I’m coming up on year four of using a plain
todo.txt file and a simple bash script to manage my daily tasks in it, and I still love the CLI simplicity. But this year I’m juggling several different projects, and needed an easy way to see my todo list separated into sub-lists by project. Happily, the Todo.txt CLI is now extensible, which means several handy add-ons can make it do all sorts of things not included in the core script. One of my favorites is the
Projectview lists your todo.txt by project (which you notate with the
+ProjectName format in each task). Here’s what a regular listing of some of my current todo’s looks like, and then what
todo.sh ls command (which I’ve aliased to
t ls) outputs something like this:
There you can see I’ve got tasks prioritized and color-coded, with contexts listed with an @ sign (like @email and @github) and projects listed with a + sign (like +Smarterware and +ThinkTank). This is a fine view if you just want to tackle items based on priority alone, but not as well when you have a long list and want to make sure you’re moving along individual projects. Here’s where
projectview comes in.
With it installed, running a
todo.sh projectview command (to save keystrokes, I’ve aliased it to
t pv), I get this:
There you can see each project gets its own sub-heading, and then lists tasks associated with it underneath. If a task applies to more than one project projects–like #4 in my screenshots–it gets listed in each. Tasks not associated with a project get listed last.
Of course, if you just want to look at a single project’s task list, you can always do a
t ls +ProjectName command, no add-on required.
Once you’ve got the Todo.txt CLI installed (version 1.5 just released last night!), download projectview into your
~/.todo/actions/ directory and make it executable to start using it. Thanks a million to Paul Mansfield for this useful add-on; here’s a directory of more Todo.txt CLI add-ons for your command line pleasure.
For quick video primer on what life is like with todo.txt at the command line, check out a screencast.
Ever tried Google’s Todo list in combination with the Tasks extension in Google Chrome? It has nested tasks ability and even seperate lists if you want to. When you have the extension you can “extend to canvas” and it becomes a nice tab with extra features.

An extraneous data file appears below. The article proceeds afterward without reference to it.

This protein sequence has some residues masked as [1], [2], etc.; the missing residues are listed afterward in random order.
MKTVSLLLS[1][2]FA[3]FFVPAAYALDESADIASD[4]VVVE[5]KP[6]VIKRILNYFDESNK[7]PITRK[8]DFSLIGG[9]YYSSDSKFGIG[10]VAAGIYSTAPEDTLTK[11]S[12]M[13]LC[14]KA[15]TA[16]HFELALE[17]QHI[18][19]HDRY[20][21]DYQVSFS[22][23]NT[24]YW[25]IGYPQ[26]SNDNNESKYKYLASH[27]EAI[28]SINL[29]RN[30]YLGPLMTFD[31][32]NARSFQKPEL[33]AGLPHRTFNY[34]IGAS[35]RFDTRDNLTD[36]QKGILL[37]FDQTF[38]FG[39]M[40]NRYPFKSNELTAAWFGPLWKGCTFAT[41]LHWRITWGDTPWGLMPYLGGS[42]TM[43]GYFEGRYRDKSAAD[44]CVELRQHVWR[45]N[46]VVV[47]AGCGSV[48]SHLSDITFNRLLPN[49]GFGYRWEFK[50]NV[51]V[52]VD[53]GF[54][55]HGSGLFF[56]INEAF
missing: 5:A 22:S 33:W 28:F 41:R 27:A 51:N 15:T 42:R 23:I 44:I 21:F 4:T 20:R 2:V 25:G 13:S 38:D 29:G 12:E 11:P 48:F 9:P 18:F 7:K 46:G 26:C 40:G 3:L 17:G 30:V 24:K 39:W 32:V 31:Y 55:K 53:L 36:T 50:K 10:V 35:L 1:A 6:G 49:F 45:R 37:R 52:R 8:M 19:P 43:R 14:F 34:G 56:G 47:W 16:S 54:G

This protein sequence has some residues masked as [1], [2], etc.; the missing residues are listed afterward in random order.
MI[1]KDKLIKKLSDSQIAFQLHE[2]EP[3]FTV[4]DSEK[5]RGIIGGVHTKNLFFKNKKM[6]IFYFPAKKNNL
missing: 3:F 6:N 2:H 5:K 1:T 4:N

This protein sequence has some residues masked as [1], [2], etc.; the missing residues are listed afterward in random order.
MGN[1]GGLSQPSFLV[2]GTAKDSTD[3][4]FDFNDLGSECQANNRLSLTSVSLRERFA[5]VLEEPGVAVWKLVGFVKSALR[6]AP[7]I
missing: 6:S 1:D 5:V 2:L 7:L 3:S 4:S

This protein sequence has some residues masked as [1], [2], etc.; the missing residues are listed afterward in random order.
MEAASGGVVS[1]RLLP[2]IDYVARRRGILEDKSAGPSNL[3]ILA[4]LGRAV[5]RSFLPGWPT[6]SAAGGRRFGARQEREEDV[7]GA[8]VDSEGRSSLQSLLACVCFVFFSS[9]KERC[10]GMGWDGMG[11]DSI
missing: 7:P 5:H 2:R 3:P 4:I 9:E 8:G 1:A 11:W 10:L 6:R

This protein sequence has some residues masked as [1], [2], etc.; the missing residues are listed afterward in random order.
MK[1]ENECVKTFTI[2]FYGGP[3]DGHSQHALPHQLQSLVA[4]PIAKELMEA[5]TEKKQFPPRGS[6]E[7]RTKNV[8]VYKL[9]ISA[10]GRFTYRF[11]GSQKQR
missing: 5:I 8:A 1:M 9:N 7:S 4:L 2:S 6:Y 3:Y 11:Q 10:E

If I used a web-based task manager, most likely it would be Remember the Milk–but Gmail Tasks are pretty great too. (Especially that you can turn a message into a task.)
But, at this point, I’ve gotten so used to using todo.txt, I probably won’t ever switch. It’s awesome having 4 years of completed work in my done.txt file, which I can grep at any time to look back. But also not so awesome when I want to check my list on the go. To each her/his own, I say.
Thanks for sharing this! I’m a newbie to Unix and todo.txt, so could you share how you aliased t pv?
I have todo.sh aliased to t (per the todo.txt online documentation), but I’m not sure what to do for t pv.
@Tim: I should’ve worded that differently–I simply renamed the projectview file pv. So simple
mv projectview pv
will do. 🙂
Gotcha–that worked like a charm.
I just moved to Android via the Nexus One from over three years of iPhone.
I want to start moving toward a to-do list / GTD sort of approach and wondered how you integrate this system on Android (if at all)?
Thanks in advance!
I was wondering, Gina, if you’re a GTDer or not. Because, if you are a GTDer, how do you implement GTD in that Todo.txt file?
Any how do you access and edit it on your mobile device?
Hi Gina, I wanted to thank you for posting not only the project view piece, but the text based todo script. I’d been struggling with a way to manage my todo list on the computer, and this (now in practice since you posted it), seems to be the best possible way.
I had checked out things and omnifocus, but the steep price tag and iffy sync with the iphone put me off.
I’ve got the todo shell scripts integrated with geektool on my mac, so it updates on my desktop nice and cleanly, and set up a context view after editing the projectview script. Works wonderfully. I try to work by context, as it keeps me better focused.
Sadly the iphone notes are impossible to manipulate (its a database, not flat files), so I’ve set up a read-only reference for my phone by setting up a cron job on my mac that emails my gmail (skips the inbox to a todo folder), so I have a very current copy of my todo on the go.
Anyone have any better solutions for syncing text files on the iphone?
For others wondering about aliasing “t pv”, besides the above you can always use:
“ln -s projectview pv”
to create a symbolic link, allowing you to use either “t projectview” or “t pv”
I’m really enjoying todo.txt cli, and projectview is a great addition!